A few years ago, a therapist, who I assumed had heard it all, looked at me in horror and judgment when I told her I felt helping animals was the most important work one could do.
“You can’t be serious. What about teachers?” she asked, incredulously. “What about doctors?” And then with outright disapproval: “What about firemen? What about ambulance drivers?” I thought she was done. “What about social workers? And nurses?” On the verge of tears: “What about therapists?”
In my own defense, I was simply trying to articulate what was true for me. That volunteering enables me to contribute to the world with tangible, if not always quantifiable, results. It is my purpose. In no way was — or am — I suggesting that firefighters lay down their hoses and take up those wand-like thingies cats get all excited about and head over to the kitten room at the SPCA. (Unless they want to.)
The more I tried to make my point, however, the more unsettled the therapist became. Not surprisingly, our professional relationship ended shortly thereafter. That’s ok. Instead of forking over good money to walk away feeling less understood, I came to rely on my shelter visits to keep me sane and grounded. Or at least nearer to sanity and groundedness than I tend to hover.
They say that with volunteering, you get back so much more than you give. I sort of cringe every time I hear that. Not because it isn’t true, but because it’s too simple; it doesn’t convey the depth of the experience. And it’s packaged too much like a lesson from an after-school special.
On some days, yes — time spent at the shelter is infinitely rewarding. A connection or discovery is made with a dog no one can quite figure out (Aha! Sparky loves fetch!). Or a puppy I’ve been tracking for weeks beats parvo and heads for Adoptions. Even when the work is hard — it’s cold and icy on the walking trail or the big dogs are particularly pully on leash — by the end of the afternoon I feel filled up. There’s something reassuring about contact with an individual whose every display of emotion you can trust to be genuine.
And then some days, I leave the shelter feeling totally drained. Heartbroken and angry and unable to give an iota more. I’m so tired and the distance I’ve moved the needle (in comparison to how far we have to go) is so infinitesimal, I can’t even bear to talk to my husband about it or try to make it make sense by writing it all down.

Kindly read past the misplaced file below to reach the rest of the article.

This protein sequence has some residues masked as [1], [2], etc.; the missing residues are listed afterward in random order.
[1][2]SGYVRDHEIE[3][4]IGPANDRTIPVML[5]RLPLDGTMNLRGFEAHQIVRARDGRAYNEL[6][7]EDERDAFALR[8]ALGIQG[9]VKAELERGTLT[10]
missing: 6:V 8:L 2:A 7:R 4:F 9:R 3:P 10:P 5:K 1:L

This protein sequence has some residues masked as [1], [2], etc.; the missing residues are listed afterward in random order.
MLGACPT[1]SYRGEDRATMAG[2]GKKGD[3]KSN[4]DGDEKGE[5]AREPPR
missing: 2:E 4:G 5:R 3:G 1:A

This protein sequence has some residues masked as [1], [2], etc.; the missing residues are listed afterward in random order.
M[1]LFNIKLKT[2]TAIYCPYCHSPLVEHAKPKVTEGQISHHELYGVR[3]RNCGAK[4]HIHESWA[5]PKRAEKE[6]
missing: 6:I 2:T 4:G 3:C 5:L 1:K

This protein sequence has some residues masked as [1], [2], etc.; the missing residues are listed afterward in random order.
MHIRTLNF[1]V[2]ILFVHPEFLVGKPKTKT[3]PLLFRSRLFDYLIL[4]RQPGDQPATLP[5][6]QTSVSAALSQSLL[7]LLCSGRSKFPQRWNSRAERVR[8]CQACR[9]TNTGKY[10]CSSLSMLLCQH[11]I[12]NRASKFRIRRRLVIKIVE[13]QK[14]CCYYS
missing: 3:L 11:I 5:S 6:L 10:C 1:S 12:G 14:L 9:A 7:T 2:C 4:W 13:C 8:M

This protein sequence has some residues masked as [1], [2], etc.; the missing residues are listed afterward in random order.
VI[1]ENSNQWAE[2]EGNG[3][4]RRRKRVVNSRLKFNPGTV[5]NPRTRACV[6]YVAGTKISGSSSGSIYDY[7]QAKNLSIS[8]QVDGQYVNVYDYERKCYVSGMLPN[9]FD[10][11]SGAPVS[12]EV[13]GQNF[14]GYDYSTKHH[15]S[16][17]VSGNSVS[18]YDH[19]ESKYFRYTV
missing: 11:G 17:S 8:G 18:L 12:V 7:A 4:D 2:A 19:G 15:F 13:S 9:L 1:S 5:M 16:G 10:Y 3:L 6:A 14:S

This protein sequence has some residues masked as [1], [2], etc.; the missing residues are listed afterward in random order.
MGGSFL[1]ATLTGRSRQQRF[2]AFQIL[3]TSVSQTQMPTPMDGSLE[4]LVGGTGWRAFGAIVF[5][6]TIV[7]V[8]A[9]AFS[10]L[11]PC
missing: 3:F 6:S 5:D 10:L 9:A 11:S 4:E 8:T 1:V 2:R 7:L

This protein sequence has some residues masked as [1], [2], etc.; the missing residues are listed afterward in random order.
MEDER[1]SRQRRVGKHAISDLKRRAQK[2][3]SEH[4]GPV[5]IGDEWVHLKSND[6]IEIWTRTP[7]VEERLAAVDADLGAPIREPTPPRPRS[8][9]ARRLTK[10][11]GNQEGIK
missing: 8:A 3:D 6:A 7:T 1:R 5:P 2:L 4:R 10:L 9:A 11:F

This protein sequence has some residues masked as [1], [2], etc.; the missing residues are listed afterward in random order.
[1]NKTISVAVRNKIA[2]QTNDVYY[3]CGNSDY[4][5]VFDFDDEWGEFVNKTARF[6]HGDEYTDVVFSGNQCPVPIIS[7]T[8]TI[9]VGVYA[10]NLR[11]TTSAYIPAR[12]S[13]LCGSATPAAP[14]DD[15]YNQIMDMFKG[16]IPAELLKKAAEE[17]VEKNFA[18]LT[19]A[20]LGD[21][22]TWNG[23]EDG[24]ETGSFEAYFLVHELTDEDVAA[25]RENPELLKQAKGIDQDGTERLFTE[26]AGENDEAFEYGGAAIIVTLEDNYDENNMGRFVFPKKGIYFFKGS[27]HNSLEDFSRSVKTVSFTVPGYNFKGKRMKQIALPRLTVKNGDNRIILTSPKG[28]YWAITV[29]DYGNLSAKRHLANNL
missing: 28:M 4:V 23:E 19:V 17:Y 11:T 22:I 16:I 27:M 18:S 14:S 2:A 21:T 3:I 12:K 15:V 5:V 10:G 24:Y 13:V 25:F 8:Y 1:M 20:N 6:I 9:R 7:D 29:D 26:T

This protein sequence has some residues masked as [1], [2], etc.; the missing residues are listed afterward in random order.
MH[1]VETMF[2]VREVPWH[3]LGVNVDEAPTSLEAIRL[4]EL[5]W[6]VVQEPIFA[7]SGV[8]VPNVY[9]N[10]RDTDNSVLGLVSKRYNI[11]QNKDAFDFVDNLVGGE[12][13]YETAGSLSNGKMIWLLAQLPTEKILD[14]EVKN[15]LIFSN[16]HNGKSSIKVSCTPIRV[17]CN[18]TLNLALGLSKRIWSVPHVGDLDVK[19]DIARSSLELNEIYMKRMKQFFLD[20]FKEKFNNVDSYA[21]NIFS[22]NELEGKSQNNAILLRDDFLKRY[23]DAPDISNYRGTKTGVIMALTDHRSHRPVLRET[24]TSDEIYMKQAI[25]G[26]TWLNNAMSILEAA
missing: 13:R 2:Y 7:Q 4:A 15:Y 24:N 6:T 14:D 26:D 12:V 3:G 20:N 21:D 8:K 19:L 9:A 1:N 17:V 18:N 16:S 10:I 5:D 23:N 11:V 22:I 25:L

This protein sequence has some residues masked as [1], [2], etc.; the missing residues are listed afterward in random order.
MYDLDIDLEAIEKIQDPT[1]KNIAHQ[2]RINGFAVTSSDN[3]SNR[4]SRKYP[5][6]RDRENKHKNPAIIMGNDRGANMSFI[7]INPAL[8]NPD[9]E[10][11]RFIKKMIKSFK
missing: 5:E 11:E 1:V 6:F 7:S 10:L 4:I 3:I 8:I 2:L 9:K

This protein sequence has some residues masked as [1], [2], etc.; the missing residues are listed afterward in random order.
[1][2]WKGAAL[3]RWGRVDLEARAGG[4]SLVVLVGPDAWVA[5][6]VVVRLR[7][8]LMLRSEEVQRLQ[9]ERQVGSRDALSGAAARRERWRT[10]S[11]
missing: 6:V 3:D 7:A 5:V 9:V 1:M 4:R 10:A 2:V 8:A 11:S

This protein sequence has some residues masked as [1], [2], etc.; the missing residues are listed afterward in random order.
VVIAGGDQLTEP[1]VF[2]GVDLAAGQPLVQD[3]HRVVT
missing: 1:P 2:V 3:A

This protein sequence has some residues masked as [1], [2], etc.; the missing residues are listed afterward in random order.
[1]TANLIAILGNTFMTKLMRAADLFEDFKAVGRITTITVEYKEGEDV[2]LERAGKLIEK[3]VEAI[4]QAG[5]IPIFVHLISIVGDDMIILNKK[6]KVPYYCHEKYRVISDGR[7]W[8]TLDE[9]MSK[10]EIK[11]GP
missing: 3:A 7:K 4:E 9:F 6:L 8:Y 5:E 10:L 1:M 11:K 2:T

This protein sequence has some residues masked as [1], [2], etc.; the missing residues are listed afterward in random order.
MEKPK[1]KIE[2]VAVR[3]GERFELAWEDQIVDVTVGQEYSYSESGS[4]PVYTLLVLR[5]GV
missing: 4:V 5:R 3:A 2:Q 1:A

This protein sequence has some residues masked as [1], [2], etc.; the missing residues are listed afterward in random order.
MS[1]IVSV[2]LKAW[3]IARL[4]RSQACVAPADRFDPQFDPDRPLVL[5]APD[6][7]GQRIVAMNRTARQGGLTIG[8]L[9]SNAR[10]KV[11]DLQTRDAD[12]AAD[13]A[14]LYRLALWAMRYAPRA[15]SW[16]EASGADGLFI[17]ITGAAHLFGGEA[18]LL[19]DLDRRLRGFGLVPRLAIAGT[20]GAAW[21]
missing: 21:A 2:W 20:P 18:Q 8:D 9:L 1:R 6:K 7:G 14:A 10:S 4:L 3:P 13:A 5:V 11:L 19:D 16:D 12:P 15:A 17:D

That’s when I realize something about the whole You Get More Than You Give theory. It isn’t necessarily a warm fuzzy feeling or that satisfying I’ve-done-something-nice-for-someone sensation. It’s an accessible, real perspective that only truly comes into focus in the darkest moments.
We few, lucky humans have been granted the gift of choice, the luxury of control over our destinies. It should be easy to appreciate that, but I find I frequently need a reminder. So if an abandoned old mutt can show gratitude for a few minutes of attention — find the strength to lick my cheek or the courage to wag his tail on a lonely afternoon — that’s a treasure that can’t be bought. A lesson in hope no therapist can as compellingly reveal.
Well, this post was intended to be about how helping animals through volunteering impacts adoption. I’ve totally failed to make that connection thus far, so now here comes the cheap tie-in: Volunteer. The more exercise, care, and enrichment shelter animals get during their time there, the happier they are and the more adoptable they become.
Can you imagine a more distinctly everybody-win cycle? With so many humans giving of their time to rescues, companion animals will begin getting adopted in record numbers. The shelters will need fewer volunteers, and we people can go back to finding other ways to keep grounded and sane.
And therapists will once again feel needed, cherished, and loved.